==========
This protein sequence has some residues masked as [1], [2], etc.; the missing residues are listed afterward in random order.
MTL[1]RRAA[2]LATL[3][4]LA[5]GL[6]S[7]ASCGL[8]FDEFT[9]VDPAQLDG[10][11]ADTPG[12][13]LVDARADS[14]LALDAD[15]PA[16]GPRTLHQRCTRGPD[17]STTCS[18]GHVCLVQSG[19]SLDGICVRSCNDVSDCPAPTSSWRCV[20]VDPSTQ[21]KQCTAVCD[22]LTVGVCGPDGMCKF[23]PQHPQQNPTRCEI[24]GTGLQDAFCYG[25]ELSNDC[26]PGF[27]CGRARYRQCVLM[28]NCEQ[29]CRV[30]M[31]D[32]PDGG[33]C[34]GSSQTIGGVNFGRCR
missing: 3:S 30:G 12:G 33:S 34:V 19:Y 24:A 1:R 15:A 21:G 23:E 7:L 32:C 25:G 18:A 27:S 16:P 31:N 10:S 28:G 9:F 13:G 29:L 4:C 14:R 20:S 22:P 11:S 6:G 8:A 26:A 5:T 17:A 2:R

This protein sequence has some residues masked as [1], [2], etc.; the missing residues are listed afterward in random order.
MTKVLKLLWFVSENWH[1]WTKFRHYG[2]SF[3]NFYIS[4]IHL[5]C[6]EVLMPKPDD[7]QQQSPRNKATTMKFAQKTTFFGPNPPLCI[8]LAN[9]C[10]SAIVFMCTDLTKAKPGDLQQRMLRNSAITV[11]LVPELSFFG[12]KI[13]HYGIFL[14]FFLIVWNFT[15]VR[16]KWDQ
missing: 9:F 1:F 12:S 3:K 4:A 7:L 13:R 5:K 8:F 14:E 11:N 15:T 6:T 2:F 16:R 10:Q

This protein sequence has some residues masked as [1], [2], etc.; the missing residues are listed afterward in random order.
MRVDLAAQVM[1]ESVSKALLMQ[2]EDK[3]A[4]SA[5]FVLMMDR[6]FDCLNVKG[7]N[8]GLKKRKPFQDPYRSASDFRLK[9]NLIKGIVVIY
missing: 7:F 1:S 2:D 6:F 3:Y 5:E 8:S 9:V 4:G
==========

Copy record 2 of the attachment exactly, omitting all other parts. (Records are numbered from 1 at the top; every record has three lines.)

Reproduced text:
This protein sequence has some residues masked as [1], [2], etc.; the missing residues are listed afterward in random order.
MTKVLKLLWFVSENWH[1]WTKFRHYG[2]SF[3]NFYIS[4]IHL[5]C[6]EVLMPKPDD[7]QQQSPRNKATTMKFAQKTTFFGPNPPLCI[8]LAN[9]C[10]SAIVFMCTDLTKAKPGDLQQRMLRNSAITV[11]LVPELSFFG[12]KI[13]HYGIFL[14]FFLIVWNFT[15]VR[16]KWDQ
missing: 9:F 1:F 12:S 3:K 4:A 7:L 13:R 5:K 8:F 14:E 11:N 15:T 6:T 2:F 16:R 10:Q